Samsung's never been shy about releasing tablets and smartphones in a bajillion different screen sizes. The new Galaxy Tab 2 7.0 (henceforth called the GT2-7.0) is the successor to the original Galaxy Tab released in 2010. The GT2-7.0 isn't going to make waves as any iPad slayer as the original did (remember, the original Tab was the first major Android tablet released). The GT2-7.0 is an evolutionary product — thinner, lighter and faster — with a killer price — $250 with no contracts in sight.
A Fast and Inexpensive Tablet
The most jarring problem with Android is that there aren't many Android 4.0 Ice Cream Sandwich (ICS) tablets available. Samsung's GT2-7.0 fills the void up with a 1GHz dual-core tablet that sports a 1024x600 resolution display, 8GB of internal storage and 4,000mAh battery that's good for about seven to eight hours of moderate use.
Generally speaking, the GT2-7.0 is fast and responsive — far more fluid than Samsung's older Honeycomb tablets. Even with 10 Internet browser tabs open the GT2-7.0 didn't show any signs of slowness nor did it choke when playing HD videos. Audio is also loud and clear (but can get muffled if your hand covers them in landscape position).
Of course, there is Samsung's TouchWiz UI skinned over ICS, so it's not quite Google's
stock version of Android, but I'm one of those guys who actually likes the skin.
One feature Samsung was eager to talk up about the GT2-7.0 was its built-in IR Blaster. The port allows the tablet to be a universal remote with compatible Samsung Smart TVs. You can even stream content from the HDTV to it or use it as a second screen. Not a bad idea, but with only a handful of compatible Samsung Smart TVs (read: high-end), most people won't get much use out of it.
For $250, Samsung's obviously targeting Amazon's Kindle Fire ($200/6GB) and Barnes & Noble's Nook Tablet ($200/8GB). The GT2-7.0 could probably take on the sub-$200 "Nexus" tablet being built by Asus and Google.
The Yucky Parts
Fast and furious, the GT2-7.0 isn't without its share of faults. Its cameras are just awful (3-megapixel rear cam and VGA front camera) and I found the onscreen keyboard buttons to hog up way too many pixels. It's most noticeable when you're browsing the Web and the top of the screen wastes space with a navigation menu and the bottom has the Android menu buttons. Content ends up looking cramped and tightly packed in landscape mode. On a tablet that's only got 600 pixels to work with in landscape mode, every pixel lost hurts.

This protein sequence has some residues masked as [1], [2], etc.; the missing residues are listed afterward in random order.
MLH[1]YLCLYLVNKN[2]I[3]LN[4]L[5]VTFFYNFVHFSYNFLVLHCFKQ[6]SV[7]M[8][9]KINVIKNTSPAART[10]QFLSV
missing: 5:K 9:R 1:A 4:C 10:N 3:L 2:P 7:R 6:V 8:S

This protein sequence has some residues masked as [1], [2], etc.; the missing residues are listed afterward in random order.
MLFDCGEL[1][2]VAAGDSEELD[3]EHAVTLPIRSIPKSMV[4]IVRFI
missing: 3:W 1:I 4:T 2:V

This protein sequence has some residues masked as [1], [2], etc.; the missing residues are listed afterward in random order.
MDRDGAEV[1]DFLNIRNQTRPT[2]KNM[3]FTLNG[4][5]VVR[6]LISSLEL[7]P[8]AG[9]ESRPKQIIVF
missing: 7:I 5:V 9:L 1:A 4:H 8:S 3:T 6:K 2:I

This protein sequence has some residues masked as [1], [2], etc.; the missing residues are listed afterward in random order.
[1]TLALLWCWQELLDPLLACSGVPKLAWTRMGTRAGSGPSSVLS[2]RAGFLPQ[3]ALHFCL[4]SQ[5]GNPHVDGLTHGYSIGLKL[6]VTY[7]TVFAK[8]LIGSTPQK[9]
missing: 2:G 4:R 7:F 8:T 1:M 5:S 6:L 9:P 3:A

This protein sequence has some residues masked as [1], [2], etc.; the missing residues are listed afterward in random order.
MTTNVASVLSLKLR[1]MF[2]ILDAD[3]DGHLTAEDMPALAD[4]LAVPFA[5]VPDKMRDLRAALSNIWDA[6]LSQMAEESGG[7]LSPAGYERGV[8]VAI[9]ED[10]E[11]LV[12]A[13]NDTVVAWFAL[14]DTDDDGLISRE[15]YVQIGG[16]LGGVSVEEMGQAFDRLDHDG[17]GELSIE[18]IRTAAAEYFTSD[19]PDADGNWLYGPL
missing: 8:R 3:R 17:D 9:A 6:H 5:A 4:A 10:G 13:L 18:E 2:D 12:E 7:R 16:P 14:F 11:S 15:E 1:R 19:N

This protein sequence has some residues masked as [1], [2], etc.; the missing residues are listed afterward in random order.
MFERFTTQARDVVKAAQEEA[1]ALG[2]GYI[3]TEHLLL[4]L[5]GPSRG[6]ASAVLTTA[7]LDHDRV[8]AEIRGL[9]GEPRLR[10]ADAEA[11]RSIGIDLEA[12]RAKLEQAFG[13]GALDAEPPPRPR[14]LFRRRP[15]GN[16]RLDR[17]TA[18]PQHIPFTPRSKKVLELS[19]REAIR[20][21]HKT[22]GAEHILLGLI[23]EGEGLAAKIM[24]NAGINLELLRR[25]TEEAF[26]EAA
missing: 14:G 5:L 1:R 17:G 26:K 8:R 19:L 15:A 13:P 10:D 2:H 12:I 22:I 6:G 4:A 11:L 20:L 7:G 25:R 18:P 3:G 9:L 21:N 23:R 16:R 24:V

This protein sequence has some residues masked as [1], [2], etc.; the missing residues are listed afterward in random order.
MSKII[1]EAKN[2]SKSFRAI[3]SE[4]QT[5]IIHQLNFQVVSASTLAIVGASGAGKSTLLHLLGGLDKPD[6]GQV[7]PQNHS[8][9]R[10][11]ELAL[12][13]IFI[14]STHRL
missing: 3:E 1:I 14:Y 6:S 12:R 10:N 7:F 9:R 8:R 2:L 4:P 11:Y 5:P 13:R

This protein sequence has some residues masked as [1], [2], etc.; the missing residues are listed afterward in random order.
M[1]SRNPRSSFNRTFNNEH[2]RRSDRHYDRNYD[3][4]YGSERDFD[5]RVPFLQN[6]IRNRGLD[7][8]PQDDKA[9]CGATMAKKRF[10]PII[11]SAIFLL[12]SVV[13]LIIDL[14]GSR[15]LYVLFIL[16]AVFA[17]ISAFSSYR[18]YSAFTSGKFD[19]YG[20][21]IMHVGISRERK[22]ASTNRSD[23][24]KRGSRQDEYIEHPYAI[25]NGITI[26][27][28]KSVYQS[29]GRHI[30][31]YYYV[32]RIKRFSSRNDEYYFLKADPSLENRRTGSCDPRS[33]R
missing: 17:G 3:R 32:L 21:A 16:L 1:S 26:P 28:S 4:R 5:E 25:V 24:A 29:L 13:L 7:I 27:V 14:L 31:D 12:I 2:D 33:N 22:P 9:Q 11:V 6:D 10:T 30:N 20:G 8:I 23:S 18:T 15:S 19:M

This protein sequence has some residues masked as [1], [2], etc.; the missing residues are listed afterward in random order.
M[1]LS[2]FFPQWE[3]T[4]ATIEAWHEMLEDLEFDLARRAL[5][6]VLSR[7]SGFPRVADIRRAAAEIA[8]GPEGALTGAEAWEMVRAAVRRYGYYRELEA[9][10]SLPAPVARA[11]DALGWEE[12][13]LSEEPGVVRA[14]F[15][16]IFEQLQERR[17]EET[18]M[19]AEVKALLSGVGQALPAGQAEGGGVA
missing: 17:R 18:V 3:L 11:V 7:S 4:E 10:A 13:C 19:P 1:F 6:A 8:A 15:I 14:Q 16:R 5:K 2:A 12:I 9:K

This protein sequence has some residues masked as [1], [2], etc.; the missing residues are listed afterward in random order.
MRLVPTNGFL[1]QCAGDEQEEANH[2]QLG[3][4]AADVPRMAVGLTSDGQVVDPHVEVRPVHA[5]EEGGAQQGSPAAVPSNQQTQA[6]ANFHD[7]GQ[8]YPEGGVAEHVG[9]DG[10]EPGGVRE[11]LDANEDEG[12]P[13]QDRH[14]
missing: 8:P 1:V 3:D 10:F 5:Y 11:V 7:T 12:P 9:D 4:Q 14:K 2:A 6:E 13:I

With 8GB of storage, the GT2-7.0 doesn't have much space to stash lots of media, but then again, at this price you can't expect too much. To "fix" the problem, Samsung tossed in a microSD card slot that can be maxed with 32GB memory cards. It's a great idea, but the way the slot was designed is just terrible because it's so recessed into the tablet's side that slotting microSD cards in and then trying to get them out is a nightmare. If you don't have fingernails, you better start growing some.
Alongside the announcement of the GT2-7.0, Samsung also upgraded the 10.1-inch Galaxy Tab with Ice Cream Sandwich. The Galaxy Tab 2 10.0 still has a 10.1-inch 1280x800 display, but it's now got those front-facing speakers flanking both sides of the bezel (as seen on the Galaxy Tab 10.1N). Inside is a 1GHz dual-core processor, 16GB of internal storage, a microSD card slot that tops out at 32GB, 3-megapixel rear cam/VGA front-cam, IR blaster and 7,000mAh battery.
Again, the GT2-7.0 is $250 and will launch on April 22. Pre-orders start today. The GT2-10.0 is $400 and hits stores on May 13. Pre-orders for it start on April 22.
All photos by Raymond Wong for DVICE.